Three Things You Need To Consider When Planning Your Back Up Methods

Posted by Gaw Technology on 11/5/2013

“Always be prepared” may be the Boy Scouts’ motto, but many server room managers and IT workers live by those three words.  Having spare wall mount cabinets and wires can help you with a few emergencies, but there are some emergencies that will require a little more planning.  Only a portion of the average server room worker’s job is devoted to the maintenance and upkeep of servers, many workers spend a lot of time ensuring that their data is protected in case of an accident or an emergency.  No server room is 100% protected against fires, equipment failures, and power outages; even the NSA’s data centers have experienced significant problems over the past few months.  You can’t prevent problems from happening, but you can take precautions to ensure that your data is protected. 

Backing up data is an important part of every IT workers job, and your backup methods should be carefully evaluated to ensure that they’re the best for your data needs.  When you’re thinking about how to handle backing up your data, make sure to keep these things in mind.

Recovery/Down Time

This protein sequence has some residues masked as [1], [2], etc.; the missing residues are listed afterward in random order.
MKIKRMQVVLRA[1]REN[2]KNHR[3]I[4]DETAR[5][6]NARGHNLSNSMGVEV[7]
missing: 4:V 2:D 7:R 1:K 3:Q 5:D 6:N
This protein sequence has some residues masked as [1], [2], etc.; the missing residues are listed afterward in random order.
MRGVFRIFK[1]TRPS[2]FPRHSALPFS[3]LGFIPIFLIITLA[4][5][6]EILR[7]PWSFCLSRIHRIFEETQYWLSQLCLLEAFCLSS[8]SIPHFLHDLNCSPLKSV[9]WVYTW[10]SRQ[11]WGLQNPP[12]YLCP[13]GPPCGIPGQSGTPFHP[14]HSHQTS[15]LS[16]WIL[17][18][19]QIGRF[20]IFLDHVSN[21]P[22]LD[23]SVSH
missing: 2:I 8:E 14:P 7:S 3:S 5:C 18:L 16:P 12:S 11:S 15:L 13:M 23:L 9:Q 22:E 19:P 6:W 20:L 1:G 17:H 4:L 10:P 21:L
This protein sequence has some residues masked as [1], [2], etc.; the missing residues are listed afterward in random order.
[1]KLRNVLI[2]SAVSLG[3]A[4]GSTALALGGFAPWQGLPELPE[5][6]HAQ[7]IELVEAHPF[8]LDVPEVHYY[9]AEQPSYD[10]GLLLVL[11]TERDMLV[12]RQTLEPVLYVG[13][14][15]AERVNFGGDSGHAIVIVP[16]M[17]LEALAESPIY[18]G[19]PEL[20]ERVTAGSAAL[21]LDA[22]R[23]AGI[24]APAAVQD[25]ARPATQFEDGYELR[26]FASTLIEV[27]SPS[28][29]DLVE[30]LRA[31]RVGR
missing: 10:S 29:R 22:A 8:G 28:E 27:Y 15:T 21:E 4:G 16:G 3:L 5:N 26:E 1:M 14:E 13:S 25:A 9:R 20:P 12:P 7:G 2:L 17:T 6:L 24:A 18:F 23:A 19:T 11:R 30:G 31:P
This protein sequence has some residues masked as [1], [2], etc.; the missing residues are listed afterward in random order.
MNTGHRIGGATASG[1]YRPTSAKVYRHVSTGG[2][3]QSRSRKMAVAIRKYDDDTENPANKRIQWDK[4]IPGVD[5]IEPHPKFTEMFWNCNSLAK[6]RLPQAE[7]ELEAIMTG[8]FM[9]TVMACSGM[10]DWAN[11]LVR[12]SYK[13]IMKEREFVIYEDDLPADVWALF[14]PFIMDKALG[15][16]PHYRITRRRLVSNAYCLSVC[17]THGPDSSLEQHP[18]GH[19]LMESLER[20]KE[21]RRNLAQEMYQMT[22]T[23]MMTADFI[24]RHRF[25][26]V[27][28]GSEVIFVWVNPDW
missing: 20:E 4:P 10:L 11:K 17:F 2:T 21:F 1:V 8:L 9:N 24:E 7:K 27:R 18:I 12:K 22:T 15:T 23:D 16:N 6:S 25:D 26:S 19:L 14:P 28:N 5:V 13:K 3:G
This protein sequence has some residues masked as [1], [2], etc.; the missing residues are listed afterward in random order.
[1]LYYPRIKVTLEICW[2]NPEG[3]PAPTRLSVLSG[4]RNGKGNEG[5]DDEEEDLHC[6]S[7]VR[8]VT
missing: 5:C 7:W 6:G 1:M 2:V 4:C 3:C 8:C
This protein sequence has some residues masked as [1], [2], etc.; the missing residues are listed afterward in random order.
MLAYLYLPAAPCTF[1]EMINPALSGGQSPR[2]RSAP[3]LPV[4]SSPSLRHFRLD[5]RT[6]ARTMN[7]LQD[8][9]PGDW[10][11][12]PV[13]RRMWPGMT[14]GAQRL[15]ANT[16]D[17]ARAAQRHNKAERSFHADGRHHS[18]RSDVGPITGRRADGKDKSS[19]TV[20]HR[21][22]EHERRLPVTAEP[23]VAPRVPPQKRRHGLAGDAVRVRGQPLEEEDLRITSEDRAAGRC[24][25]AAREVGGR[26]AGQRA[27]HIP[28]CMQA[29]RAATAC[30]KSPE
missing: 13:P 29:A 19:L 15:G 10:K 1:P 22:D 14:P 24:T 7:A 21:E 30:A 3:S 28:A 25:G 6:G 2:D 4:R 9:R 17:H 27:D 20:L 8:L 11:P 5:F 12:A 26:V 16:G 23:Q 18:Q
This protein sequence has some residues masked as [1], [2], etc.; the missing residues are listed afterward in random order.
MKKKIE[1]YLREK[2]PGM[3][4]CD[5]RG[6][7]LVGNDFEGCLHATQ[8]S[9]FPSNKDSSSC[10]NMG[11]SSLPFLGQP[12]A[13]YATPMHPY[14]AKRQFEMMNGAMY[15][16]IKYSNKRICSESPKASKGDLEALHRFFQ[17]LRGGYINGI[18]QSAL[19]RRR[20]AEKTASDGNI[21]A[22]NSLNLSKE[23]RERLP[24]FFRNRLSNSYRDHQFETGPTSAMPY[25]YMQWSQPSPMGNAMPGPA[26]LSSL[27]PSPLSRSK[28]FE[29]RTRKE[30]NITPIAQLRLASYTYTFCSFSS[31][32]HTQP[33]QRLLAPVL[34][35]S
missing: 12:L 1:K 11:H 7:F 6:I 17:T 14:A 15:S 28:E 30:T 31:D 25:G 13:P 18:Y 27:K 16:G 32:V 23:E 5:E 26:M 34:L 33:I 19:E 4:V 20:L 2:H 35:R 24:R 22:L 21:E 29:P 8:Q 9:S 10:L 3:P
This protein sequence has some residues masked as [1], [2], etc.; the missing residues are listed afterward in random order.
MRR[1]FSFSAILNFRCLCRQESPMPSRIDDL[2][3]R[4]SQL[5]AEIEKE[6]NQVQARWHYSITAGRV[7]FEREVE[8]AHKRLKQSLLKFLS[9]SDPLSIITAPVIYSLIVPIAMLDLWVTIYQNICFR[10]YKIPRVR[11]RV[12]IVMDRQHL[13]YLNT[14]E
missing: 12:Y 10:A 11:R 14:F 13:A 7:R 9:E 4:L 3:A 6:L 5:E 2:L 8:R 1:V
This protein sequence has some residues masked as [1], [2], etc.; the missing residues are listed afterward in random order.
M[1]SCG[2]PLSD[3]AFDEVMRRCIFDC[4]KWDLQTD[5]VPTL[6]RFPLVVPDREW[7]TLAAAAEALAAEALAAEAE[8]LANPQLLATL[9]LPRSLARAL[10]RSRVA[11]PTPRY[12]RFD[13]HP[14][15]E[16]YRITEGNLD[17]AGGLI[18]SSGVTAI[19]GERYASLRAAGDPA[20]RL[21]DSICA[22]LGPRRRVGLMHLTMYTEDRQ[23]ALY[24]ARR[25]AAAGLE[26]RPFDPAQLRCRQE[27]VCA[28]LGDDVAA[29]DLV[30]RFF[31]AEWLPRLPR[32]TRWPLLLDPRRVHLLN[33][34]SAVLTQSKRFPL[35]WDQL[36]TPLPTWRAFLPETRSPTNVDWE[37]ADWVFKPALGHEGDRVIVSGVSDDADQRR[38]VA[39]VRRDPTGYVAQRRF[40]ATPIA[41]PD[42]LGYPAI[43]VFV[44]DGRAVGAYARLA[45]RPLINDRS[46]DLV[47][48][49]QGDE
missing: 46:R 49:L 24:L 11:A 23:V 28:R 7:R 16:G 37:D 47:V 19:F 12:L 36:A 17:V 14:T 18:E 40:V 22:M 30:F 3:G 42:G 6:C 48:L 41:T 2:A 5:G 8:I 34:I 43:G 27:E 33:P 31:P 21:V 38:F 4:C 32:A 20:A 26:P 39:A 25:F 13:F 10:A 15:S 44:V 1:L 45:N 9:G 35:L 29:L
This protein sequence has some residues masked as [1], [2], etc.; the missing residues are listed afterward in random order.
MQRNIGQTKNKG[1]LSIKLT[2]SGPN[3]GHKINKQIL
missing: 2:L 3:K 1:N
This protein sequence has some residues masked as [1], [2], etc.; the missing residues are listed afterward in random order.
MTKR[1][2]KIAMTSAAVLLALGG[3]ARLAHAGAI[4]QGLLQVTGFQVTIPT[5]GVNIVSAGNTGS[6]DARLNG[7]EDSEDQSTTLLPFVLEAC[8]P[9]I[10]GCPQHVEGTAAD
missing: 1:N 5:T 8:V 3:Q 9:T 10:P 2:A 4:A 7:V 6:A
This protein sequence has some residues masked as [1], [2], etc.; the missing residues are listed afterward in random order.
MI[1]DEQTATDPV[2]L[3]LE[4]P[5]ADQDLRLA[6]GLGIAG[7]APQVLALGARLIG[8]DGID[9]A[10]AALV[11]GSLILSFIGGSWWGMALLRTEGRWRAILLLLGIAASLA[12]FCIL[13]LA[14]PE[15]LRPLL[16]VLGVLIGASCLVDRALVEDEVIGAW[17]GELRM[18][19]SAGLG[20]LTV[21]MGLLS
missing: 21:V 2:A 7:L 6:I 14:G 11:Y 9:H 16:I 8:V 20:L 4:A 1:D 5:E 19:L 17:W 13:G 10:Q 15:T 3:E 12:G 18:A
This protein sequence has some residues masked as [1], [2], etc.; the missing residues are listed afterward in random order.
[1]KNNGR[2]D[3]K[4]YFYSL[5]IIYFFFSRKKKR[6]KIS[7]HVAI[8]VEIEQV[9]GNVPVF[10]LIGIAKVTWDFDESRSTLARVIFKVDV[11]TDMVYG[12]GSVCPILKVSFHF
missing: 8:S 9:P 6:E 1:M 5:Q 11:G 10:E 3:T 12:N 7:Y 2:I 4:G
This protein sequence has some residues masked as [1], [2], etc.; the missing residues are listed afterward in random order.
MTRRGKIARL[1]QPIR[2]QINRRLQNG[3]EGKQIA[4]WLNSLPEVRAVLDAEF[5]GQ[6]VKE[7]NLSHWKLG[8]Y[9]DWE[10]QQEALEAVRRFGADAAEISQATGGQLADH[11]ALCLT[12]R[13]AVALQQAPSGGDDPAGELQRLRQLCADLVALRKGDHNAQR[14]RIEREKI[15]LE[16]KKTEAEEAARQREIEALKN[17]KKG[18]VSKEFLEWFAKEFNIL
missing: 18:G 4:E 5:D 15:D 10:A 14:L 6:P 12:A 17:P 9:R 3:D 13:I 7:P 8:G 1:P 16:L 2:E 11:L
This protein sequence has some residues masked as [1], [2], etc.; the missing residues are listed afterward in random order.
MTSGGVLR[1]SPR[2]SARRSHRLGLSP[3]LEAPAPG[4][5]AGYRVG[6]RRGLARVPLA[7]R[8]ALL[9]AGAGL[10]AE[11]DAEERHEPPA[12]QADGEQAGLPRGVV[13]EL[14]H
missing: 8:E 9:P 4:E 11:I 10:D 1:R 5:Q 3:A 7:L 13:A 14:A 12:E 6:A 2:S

Every IT worker wants their systems up and running and their data accessible as soon as possible, but these things can take time after problems occur.  Some businesses will be okay after experiencing a few hours of downtime after their serves go offline, but other businesses can’t spare a minute of time when it comes to server matters.  If you’re managing servers and data for company that can’t afford to have any time where their servers are down, you may want to consider having both off-site and on-site backup options.  You can rely on off-site backups for significant problems, and on-site backups for minor problems. 

Critical Data

In a perfect world with limitless storage space and memory every company would have servers that contain every piece of data collected over the years.  Technically any and all data your servers collect can be viewed as critical or important, but the truth is that some data and information is more important than others.  Determining what kind of data is most important for your business can help save you a lot of storage space, and help ensure that you have access to the important data you need in case there is a problem.  Once you determine which data is the most important for your business, you may want to consider having that backed up to a secondary site in case there’s a problem.  Having your critical data stored in a back-up location can help ensure that you never lose your most critical information.

Hosting Location(s)

Ideally every business would have both on-site and off-site data storage facilities, but some businesses can’t afford to have both.  Choosing whether to store your backup data on-site and off-site can be a tough choice, but it ultimately comes down to what would be the best for your business.  If your business is located in an area where extreme weather events are common, you may want to have your back up data stored somewhere that has calmer weather.  If your main concern with backup data is ensuring that you can have access to it quickly, on-site storage may be best for your needs.

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